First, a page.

Denys Corbett Wilson created a first in aviation history on April 22 in 1912 when he flew from Pembroke to Crane near Enniscorthy in County Wexford and was the first pilot to complete the channel crossing flight.
He will be honoured in Enniscorthy during a commemorative celebration of this pioneering Irish aviator on Sunday, April 22, one hundred years on from the first complete flight between Britain and Ireland.
The record flight commenced in Pembroke at 5.47am on the morning of April 22 in 1912 as Corbett Wilson took to the western skies and headed for Ireland; after 100 minutes the last 30 of which were in very heavy rain, Corbett Wilson spotted a field he thought suitable for landing, it proved to be just too short for his Bleriot X1 and it ended up on a hedge with a broken propeller.
Lieutenant Denys Corbett Wilson serving in the third squadron of the Royal Flying Corps was tragically killed in action two years later on May 10, 1915.
The centenary event will honour the history-making aviator in Enniscorthy as a five foot radio controlled replica Bleriot X1 aircraft will be set off from the Pembroke airfield and head for the Enniscorthy site where the very first flight landed 100 years ago to the very day.
Centenary events will be celebrated both in County Wexford and in Wales.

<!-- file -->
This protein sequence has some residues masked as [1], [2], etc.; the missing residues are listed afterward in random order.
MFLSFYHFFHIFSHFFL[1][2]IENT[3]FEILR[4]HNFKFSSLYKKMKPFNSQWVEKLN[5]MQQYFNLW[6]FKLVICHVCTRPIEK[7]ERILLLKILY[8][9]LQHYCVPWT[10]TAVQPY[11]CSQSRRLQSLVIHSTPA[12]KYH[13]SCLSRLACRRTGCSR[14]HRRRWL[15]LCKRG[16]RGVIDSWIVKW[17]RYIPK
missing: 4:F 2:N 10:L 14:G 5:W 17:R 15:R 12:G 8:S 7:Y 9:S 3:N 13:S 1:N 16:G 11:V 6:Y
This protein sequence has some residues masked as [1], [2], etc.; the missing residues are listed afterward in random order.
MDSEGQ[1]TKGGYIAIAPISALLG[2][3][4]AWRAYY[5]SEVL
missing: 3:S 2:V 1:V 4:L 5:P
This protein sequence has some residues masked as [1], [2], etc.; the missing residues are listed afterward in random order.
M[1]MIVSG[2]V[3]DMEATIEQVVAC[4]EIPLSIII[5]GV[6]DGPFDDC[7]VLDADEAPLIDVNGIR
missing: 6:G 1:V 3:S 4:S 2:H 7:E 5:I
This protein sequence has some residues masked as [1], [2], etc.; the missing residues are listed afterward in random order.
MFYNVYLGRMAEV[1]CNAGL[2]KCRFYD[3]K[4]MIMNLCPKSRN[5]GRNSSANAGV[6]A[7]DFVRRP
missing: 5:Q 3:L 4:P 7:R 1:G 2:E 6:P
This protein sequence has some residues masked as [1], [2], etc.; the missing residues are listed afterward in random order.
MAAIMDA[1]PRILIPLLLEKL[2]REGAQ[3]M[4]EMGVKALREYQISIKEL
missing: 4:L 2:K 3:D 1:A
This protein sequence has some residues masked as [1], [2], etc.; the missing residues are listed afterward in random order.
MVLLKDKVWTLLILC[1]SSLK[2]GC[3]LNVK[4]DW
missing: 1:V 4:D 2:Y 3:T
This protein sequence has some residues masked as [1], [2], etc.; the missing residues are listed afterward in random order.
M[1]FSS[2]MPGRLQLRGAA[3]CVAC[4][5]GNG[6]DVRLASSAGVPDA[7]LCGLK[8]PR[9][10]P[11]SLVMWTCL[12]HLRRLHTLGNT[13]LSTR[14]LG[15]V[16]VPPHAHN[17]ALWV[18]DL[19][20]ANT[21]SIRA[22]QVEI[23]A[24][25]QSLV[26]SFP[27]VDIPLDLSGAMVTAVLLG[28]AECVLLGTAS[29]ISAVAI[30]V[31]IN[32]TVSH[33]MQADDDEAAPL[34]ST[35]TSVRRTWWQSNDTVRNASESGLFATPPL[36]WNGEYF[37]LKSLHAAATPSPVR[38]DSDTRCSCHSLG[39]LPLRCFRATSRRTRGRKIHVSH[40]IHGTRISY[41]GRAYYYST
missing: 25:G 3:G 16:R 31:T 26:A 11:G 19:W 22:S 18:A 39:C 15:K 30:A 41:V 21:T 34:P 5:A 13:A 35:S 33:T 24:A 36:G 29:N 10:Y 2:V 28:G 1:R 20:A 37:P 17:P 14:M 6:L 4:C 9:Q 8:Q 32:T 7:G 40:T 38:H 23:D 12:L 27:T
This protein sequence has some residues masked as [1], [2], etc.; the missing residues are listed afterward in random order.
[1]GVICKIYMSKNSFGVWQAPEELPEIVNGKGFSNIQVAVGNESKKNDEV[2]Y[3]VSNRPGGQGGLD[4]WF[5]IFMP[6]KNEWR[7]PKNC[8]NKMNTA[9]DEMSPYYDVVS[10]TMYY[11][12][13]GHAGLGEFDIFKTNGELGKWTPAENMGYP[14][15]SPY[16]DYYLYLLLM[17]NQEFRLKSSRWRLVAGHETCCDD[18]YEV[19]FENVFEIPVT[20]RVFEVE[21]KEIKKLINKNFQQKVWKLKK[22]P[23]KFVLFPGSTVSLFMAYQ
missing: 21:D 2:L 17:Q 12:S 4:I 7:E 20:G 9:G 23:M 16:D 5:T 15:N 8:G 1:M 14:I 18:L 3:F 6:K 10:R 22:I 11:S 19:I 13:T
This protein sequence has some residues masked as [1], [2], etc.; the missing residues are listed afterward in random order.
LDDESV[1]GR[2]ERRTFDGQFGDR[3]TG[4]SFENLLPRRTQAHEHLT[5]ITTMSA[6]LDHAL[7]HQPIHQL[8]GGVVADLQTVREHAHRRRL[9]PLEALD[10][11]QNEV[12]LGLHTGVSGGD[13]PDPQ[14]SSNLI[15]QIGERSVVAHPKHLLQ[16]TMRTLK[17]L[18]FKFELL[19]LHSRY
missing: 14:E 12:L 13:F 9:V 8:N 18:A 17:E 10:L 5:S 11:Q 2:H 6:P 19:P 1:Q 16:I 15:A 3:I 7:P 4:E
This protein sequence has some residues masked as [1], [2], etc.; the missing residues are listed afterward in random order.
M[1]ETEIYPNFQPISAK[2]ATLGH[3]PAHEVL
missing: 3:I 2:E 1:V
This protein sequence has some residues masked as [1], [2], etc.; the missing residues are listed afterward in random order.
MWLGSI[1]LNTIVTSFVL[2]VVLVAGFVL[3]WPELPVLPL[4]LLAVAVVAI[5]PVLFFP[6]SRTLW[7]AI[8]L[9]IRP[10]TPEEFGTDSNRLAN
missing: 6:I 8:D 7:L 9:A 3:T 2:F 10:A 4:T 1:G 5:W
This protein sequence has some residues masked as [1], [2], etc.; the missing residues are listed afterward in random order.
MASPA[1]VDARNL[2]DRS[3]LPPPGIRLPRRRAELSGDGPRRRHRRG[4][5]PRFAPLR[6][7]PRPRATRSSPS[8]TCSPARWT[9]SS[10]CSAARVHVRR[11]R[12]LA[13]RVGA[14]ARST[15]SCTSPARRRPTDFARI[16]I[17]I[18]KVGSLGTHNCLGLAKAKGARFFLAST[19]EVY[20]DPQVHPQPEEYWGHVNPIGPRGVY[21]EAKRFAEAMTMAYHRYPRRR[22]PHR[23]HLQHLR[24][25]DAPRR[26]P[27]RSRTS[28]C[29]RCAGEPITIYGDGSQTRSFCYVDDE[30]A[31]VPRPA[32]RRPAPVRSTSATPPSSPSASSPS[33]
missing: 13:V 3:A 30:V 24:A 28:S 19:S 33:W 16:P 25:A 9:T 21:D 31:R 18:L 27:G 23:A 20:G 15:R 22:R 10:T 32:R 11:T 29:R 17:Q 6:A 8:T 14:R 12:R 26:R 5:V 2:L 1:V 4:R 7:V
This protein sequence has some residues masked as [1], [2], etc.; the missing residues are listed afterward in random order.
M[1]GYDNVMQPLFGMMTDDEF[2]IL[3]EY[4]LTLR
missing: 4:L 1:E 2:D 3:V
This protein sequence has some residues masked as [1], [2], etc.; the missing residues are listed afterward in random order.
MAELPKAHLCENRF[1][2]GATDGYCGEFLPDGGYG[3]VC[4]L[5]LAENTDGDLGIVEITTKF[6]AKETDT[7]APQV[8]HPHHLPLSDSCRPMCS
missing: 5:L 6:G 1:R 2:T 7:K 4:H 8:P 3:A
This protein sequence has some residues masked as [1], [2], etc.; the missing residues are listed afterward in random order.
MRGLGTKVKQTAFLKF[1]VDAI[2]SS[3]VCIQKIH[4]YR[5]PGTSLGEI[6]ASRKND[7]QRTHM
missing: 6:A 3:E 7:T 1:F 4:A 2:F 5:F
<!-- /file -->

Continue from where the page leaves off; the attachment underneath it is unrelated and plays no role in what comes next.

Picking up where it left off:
In Wexford a host of celebratory events are planned from Monday April 16 when the life and times of Corbett Wilson will be told by Historian Pat Nolan at Enniscorthy Castle followed by the opening of an exhibition on his life which will remain open until the end of May, 2012.
For the weekend of April 21 and 22 a series of aviation events are planned including a model aircraft display on the ground and skies over Wexford will also be busy as fly-overs and fly-pasts will be common and the organisers, the Corbett Wilson Centenary Commemoration Committee, will set their flagship event at The Showgrounds on Sunday afternoon in Enniscorthy. A ‘Celebration of Flight’ highlights include Aer Lingus, who will showcase the replica ‘Iolar’, a recreation of the first passenger aircraft used between Dublin and Bristol in 1936; the Air Corps are using their marine patrol aircraft for a fly-over, and a 1930’s training aircraft for pilots, a Tiger Moth, will also be sharing the busy airspace above the town and county.
All events are free to the public and further details can be found on www.visitwexford.ie